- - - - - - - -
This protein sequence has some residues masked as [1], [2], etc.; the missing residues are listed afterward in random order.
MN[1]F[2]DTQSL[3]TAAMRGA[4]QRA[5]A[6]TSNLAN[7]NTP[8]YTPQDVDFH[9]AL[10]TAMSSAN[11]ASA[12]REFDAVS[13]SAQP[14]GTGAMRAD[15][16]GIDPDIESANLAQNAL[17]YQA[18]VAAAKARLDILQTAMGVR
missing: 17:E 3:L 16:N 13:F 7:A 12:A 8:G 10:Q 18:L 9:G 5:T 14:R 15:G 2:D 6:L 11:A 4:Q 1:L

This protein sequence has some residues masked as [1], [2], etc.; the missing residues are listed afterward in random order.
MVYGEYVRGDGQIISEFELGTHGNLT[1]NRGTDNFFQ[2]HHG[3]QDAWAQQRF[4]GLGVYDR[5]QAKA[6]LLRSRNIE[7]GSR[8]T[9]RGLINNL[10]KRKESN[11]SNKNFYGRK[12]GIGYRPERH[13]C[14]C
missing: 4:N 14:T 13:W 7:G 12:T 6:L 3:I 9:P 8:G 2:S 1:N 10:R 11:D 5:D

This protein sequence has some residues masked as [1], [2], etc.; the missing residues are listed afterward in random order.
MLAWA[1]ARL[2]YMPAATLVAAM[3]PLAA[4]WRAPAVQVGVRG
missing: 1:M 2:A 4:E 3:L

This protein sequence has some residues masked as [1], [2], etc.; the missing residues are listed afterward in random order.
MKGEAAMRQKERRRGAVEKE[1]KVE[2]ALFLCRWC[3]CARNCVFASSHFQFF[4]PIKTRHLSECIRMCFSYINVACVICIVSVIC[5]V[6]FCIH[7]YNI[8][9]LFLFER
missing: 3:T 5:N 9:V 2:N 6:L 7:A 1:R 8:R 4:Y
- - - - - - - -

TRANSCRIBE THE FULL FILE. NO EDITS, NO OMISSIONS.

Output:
This protein sequence has some residues masked as [1], [2], etc.; the missing residues are listed afterward in random order.
MN[1]F[2]DTQSL[3]TAAMRGA[4]QRA[5]A[6]TSNLAN[7]NTP[8]YTPQDVDFH[9]AL[10]TAMSSAN[11]ASA[12]REFDAVS[13]SAQP[14]GTGAMRAD[15][16]GIDPDIESANLAQNAL[17]YQA[18]VAAAKARLDILQTAMGVR
missing: 17:E 3:L 16:N 13:F 7:A 12:A 8:G 10:Q 18:L 9:G 5:T 14:R 15:G 2:D 6:L 11:A 4:Q 1:L

This protein sequence has some residues masked as [1], [2], etc.; the missing residues are listed afterward in random order.
MVYGEYVRGDGQIISEFELGTHGNLT[1]NRGTDNFFQ[2]HHG[3]QDAWAQQRF[4]GLGVYDR[5]QAKA[6]LLRSRNIE[7]GSR[8]T[9]RGLINNL[10]KRKESN[11]SNKNFYGRK[12]GIGYRPERH[13]C[14]C
missing: 4:N 14:T 13:W 7:G 12:T 6:L 3:I 9:P 8:G 2:S 1:N 10:R 11:D 5:D

This protein sequence has some residues masked as [1], [2], etc.; the missing residues are listed afterward in random order.
MLAWA[1]ARL[2]YMPAATLVAAM[3]PLAA[4]WRAPAVQVGVRG
missing: 1:M 2:A 4:E 3:L

This protein sequence has some residues masked as [1], [2], etc.; the missing residues are listed afterward in random order.
MKGEAAMRQKERRRGAVEKE[1]KVE[2]ALFLCRWC[3]CARNCVFASSHFQFF[4]PIKTRHLSECIRMCFSYINVACVICIVSVIC[5]V[6]FCIH[7]YNI[8][9]LFLFER
missing: 3:T 5:N 9:V 2:N 6:L 7:A 1:R 8:R 4:Y